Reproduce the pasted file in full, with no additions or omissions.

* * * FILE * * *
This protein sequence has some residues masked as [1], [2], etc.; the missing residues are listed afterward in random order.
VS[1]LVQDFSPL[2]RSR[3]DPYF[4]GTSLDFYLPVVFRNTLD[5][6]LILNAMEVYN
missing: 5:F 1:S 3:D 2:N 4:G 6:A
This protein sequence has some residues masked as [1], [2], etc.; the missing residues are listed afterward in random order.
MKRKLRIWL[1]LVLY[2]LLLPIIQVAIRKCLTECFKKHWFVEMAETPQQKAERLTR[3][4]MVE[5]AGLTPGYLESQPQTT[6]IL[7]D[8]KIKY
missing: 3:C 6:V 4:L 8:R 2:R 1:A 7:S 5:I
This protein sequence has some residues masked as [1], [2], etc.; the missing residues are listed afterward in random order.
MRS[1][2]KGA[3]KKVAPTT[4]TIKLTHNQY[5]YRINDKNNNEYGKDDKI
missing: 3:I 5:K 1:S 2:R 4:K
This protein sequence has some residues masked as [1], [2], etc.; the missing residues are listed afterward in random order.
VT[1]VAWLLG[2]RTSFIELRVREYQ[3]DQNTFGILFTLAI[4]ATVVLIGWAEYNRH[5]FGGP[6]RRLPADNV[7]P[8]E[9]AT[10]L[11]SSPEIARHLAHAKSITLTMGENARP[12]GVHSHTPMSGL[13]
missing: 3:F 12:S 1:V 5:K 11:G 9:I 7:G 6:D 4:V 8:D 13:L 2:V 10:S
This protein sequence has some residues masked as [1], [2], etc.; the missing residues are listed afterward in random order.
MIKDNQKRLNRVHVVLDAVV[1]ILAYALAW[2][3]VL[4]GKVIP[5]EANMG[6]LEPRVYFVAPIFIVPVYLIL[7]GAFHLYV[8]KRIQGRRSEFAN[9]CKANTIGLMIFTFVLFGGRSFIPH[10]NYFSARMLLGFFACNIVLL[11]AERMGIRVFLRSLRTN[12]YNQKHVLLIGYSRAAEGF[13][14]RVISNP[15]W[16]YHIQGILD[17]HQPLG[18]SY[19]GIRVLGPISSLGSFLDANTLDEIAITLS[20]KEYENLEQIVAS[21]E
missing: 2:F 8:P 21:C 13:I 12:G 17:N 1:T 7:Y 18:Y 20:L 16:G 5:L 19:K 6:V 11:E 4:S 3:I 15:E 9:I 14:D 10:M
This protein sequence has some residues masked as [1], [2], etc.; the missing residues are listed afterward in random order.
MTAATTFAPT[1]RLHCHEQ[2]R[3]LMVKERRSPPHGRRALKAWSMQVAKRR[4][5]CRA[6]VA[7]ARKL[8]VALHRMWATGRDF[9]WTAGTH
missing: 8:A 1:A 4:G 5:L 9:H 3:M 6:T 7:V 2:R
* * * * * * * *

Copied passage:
This protein sequence has some residues masked as [1], [2], etc.; the missing residues are listed afterward in random order.
VS[1]LVQDFSPL[2]RSR[3]DPYF[4]GTSLDFYLPVVFRNTLD[5][6]LILNAMEVYN
missing: 5:F 1:S 3:D 2:N 4:G 6:A
This protein sequence has some residues masked as [1], [2], etc.; the missing residues are listed afterward in random order.
MKRKLRIWL[1]LVLY[2]LLLPIIQVAIRKCLTECFKKHWFVEMAETPQQKAERLTR[3][4]MVE[5]AGLTPGYLESQPQTT[6]IL[7]D[8]KIKY
missing: 3:C 6:V 4:L 8:R 2:R 1:A 7:S 5:I
This protein sequence has some residues masked as [1], [2], etc.; the missing residues are listed afterward in random order.
MRS[1][2]KGA[3]KKVAPTT[4]TIKLTHNQY[5]YRINDKNNNEYGKDDKI
missing: 3:I 5:K 1:S 2:R 4:K
This protein sequence has some residues masked as [1], [2], etc.; the missing residues are listed afterward in random order.
VT[1]VAWLLG[2]RTSFIELRVREYQ[3]DQNTFGILFTLAI[4]ATVVLIGWAEYNRH[5]FGGP[6]RRLPADNV[7]P[8]E[9]AT[10]L[11]SSPEIARHLAHAKSITLTMGENARP[12]GVHSHTPMSGL[13]
missing: 3:F 12:S 1:V 5:K 11:G 9:I 7:G 6:D 4:V 8:D 13:L 2:V 10:S
This protein sequence has some residues masked as [1], [2], etc.; the missing residues are listed afterward in random order.
MIKDNQKRLNRVHVVLDAVV[1]ILAYALAW[2][3]VL[4]GKVIP[5]EANMG[6]LEPRVYFVAPIFIVPVYLIL[7]GAFHLYV[8]KRIQGRRSEFAN[9]CKANTIGLMIFTFVLFGGRSFIPH[10]NYFSARMLLGFFACNIVLL[11]AERMGIRVFLRSLRTN[12]YNQKHVLLIGYSRAAEGF[13][14]RVISNP[15]W[16]YHIQGILD[17]HQPLG[18]SY[19]GIRVLGPISSLGSFLDANTLDEIAITLS[20]KEYENLEQIVAS[21]E
missing: 2:F 8:P 21:C 13:I 12:G 17:N 1:T 7:Y 18:Y 20:L 16:G 5:L 19:K 6:V 11:E 4:S 3:I 15:E 9:I 14:D 10:M
This protein sequence has some residues masked as [1], [2], etc.; the missing residues are listed afterward in random order.
MTAATTFAPT[1]RLHCHEQ[2]R[3]LMVKERRSPPHGRRALKAWSMQVAKRR[4][5]CRA[6]VA[7]ARKL[8]VALHRMWATGRDF[9]WTAGTH
missing: 8:A 1:A 4:G 5:L 9:H 3:M 6:T 7:V 2:R